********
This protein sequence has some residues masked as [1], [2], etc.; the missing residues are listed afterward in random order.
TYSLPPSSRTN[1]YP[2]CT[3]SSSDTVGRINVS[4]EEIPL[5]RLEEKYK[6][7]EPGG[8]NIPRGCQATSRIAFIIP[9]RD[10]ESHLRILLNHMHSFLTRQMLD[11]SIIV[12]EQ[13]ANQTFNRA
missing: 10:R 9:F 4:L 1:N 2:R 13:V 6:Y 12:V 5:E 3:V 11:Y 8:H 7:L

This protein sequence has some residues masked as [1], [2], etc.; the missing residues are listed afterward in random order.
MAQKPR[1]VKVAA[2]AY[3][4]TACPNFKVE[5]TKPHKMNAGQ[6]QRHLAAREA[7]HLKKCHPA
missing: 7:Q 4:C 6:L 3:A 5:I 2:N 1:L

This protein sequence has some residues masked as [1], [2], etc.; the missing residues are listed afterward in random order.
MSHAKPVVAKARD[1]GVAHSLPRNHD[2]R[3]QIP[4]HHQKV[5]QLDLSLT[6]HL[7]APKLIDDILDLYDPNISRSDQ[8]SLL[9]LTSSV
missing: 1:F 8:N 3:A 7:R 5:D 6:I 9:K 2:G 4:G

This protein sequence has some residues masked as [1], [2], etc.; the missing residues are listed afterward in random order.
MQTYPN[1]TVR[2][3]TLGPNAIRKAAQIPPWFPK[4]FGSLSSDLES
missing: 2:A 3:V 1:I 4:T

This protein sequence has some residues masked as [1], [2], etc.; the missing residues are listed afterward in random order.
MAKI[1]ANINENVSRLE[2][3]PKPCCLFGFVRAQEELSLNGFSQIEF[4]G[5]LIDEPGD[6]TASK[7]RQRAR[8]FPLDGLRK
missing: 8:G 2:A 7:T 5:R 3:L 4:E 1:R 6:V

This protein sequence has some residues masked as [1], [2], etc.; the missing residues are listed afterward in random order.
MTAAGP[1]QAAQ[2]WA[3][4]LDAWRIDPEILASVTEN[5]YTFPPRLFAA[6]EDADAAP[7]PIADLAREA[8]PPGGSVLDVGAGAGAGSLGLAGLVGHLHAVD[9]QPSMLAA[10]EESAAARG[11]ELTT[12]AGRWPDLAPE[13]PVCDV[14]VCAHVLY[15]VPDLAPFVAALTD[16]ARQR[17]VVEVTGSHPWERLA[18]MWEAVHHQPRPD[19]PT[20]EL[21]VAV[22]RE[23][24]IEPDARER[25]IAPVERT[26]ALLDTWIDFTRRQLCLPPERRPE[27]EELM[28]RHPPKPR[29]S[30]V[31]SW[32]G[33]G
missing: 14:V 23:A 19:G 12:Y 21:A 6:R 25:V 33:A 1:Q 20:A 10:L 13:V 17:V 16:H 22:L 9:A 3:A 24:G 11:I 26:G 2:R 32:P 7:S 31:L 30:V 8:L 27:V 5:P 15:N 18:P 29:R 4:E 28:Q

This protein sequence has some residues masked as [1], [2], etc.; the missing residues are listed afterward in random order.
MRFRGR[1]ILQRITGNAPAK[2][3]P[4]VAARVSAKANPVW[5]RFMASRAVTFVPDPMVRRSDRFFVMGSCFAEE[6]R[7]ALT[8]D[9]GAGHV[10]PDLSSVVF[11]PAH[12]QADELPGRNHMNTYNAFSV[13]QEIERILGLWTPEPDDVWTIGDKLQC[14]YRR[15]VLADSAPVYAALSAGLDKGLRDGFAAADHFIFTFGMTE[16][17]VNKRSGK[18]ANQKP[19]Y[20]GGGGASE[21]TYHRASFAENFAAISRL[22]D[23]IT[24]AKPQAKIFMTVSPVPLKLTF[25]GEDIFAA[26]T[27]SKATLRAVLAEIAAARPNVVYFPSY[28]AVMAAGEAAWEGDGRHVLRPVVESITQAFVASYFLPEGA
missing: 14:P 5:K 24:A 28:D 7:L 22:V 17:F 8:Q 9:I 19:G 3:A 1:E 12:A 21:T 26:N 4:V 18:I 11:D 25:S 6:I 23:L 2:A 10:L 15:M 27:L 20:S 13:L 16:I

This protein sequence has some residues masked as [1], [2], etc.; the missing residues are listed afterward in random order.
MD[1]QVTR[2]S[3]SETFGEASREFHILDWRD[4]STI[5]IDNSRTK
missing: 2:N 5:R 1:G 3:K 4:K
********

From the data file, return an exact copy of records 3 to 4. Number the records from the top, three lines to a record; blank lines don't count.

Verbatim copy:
This protein sequence has some residues masked as [1], [2], etc.; the missing residues are listed afterward in random order.
MSHAKPVVAKARD[1]GVAHSLPRNHD[2]R[3]QIP[4]HHQKV[5]QLDLSLT[6]HL[7]APKLIDDILDLYDPNISRSDQ[8]SLL[9]LTSSV
missing: 1:F 8:N 3:A 7:R 5:D 6:I 9:K 2:G 4:G

This protein sequence has some residues masked as [1], [2], etc.; the missing residues are listed afterward in random order.
MQTYPN[1]TVR[2][3]TLGPNAIRKAAQIPPWFPK[4]FGSLSSDLES
missing: 2:A 3:V 1:I 4:T